In New Zealand we did what most travelers do, and rented a camper van, but perhaps we were a bit tight. We rented a
bottom of the line van which Trish christened “Bert” for the backer logo by the door. The company we rented from
specialized in buying up very used vans that no one else wanted. The steering was loose; a great liability in windy New
Zealand, the land of the world’s most aggressive drivers.
We spent a total of two months wandering about the two islands. Here are some photos with a few notes and one essay:
There were also other distinctly Kiwi hazards – which Trish loved.
We started by driving through the Aukland traffic to the Northern most point of New Zealand, where we had to take a photo.
There are big trees in New Zealand; the Kauri trees rival the California Sequoias is size. We met many very friendly Maoris
and became absolutely addicted to Maori bars. Here is a couple we met one afternoon. We followed them over a Kiwi
“metal road” – gravel to the rest of us – to their camp for some wonderful mullet they were smoking, (as well as some other
New Zealand is famous for its beautiful natural scenery. Here are a few examples:
The cities were interesting too, especially Christchurch on the South Island.
Queenstown is a great place to meet people, and to spend a lot of money. Here are some Aussie friends just before I
paraglided off the mountain, and Trish on the Luge - look at that determination!
We particularly enjoyed Steuart Island. It is a small island, reached by ferry, off the southern coast of the South Island. I
think both these views warrent large pictures.
This gate from an old farmstead dates from the early nineteenth century.
In conclusion, we would like to share a special experience we had with Kiwi Hospitality.
We had been driving our camper van, “Bert” around New Zealand for almost two months and were going through an
especially active thermal area in the North Island near Lake Taupo. When we stopped in a pub for some beer and pies for
lunch, some dairy farmers recommended a local thermal pool. The pool was off the side of a small country road. It was
under a thicket of trees, and was formed by the confluence of two streams, one hot, the other cold. We could soak in the hot
water, and then just move a little to refresh ourselves in the cold stream. At times the sand below our feet felt like we were
stepping on matches!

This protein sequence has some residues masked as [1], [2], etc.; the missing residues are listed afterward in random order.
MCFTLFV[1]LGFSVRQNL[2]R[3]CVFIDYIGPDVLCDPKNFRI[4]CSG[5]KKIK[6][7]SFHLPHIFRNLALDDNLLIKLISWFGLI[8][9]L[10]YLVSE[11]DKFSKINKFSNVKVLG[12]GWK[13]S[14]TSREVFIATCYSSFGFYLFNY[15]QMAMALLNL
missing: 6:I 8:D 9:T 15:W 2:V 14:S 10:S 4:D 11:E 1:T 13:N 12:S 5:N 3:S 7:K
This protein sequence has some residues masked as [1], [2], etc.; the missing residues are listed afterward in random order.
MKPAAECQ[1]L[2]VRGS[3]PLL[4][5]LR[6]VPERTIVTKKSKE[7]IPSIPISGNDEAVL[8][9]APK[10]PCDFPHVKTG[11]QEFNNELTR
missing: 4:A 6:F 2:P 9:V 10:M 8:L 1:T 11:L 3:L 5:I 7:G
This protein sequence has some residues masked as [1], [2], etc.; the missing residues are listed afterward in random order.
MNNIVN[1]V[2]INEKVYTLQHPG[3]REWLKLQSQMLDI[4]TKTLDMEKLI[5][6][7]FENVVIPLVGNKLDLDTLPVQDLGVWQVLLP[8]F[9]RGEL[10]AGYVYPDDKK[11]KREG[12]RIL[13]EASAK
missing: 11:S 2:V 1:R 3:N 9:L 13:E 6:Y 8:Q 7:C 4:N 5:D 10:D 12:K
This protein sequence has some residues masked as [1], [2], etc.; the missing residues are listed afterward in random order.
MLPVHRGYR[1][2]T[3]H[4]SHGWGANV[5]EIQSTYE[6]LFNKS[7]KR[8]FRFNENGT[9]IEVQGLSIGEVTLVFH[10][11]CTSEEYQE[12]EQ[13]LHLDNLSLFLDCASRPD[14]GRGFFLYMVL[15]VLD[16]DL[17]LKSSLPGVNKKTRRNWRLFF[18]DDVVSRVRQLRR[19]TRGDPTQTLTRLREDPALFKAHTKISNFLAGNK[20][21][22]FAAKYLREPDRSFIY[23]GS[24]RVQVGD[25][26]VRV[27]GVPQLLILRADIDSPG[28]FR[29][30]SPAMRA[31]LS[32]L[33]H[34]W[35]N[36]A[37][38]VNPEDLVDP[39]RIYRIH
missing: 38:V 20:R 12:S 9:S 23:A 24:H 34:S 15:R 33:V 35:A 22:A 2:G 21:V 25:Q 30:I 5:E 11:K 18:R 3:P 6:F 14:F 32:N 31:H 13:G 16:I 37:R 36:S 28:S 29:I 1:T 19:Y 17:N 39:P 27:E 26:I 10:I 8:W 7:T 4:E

While we were relaxing a local family joined us. Two artists and their small children, Ashar and Louchen. When the father,
Alan, finished shaving his head, he joined the rest of us who were chatting. When he asked us where we were staying, we
told him about the local camper-van park we were planning on using. He said that we would be much more comfortable at
their house, so why don’t we join them? Of course we assented. He drove Bert and I, while Trish joined Heather and their
kids in their pick up truck. Two small pigs they had just bought were in the back.
After Alan and I did some shopping we arrived at their beautiful home set in a about an acre of land. It is full of stunning
gardens and sculptures they and their friends had created. It’s located on a short waterway connecting the lakes Rotorua and
Trish was already there and was frantically waving her arms as we arrived. It seems that while Heather was putting one pig
in its pen, she asked Trish to watch the other in the truck. Trish not being experienced at pig guarding, the pig in the truck
had escaped; so we all joined in the pig chase. The pig ran through the neighbor’s garden, then out on the road. It almost got
into the bush, and then would have been impossible to catch, but fortunately bounded back towards the yard. After much
running and fence hopping by all of us, Alan was able to catch the pig in a large fishing net, and we all wrestled it into its pen.
We were fortunate we did not have to deal with their other pig, a boar named Boris. Boris was very mean, had two sharp
tusks, and weighed over three hundred pounds.
We parked Bert on their lawn overlooking the waterway. Some friends joined us for the excellent dinner of fresh salad from
the garden and a wild turkey that Alan had recently shot.
Shortly after the children woke us in the morning, Alan arrived with “room service” consisting of two cups of fresh coffee.
Breakfast was large pancakes with bacon, brown sugar, lots of syrup, and fresh lemon. The Kiwi’s combine sweets with
lemon, a practice we were not familiar with. It was really quite good. The kids spent the entire morning in Bert with Trish.
They didn’t even want to go with their dad to cut down the Christmas tree!
We then moved on, still overwhelmed by the beauty of the countryside and the wonderful Kiwi Hospitality. Our next stop
was at our friends’ Anthony and Antoinettes home in Cambridge. We had met them in Tonga, and stayed with them twice
on our trip around New Zealand. Anthony would take us to the local butcher to have us pick out what local treat we wanted
him to prepare for dinner! He was truly a gourmet chef.
Here are my favorite parting shots.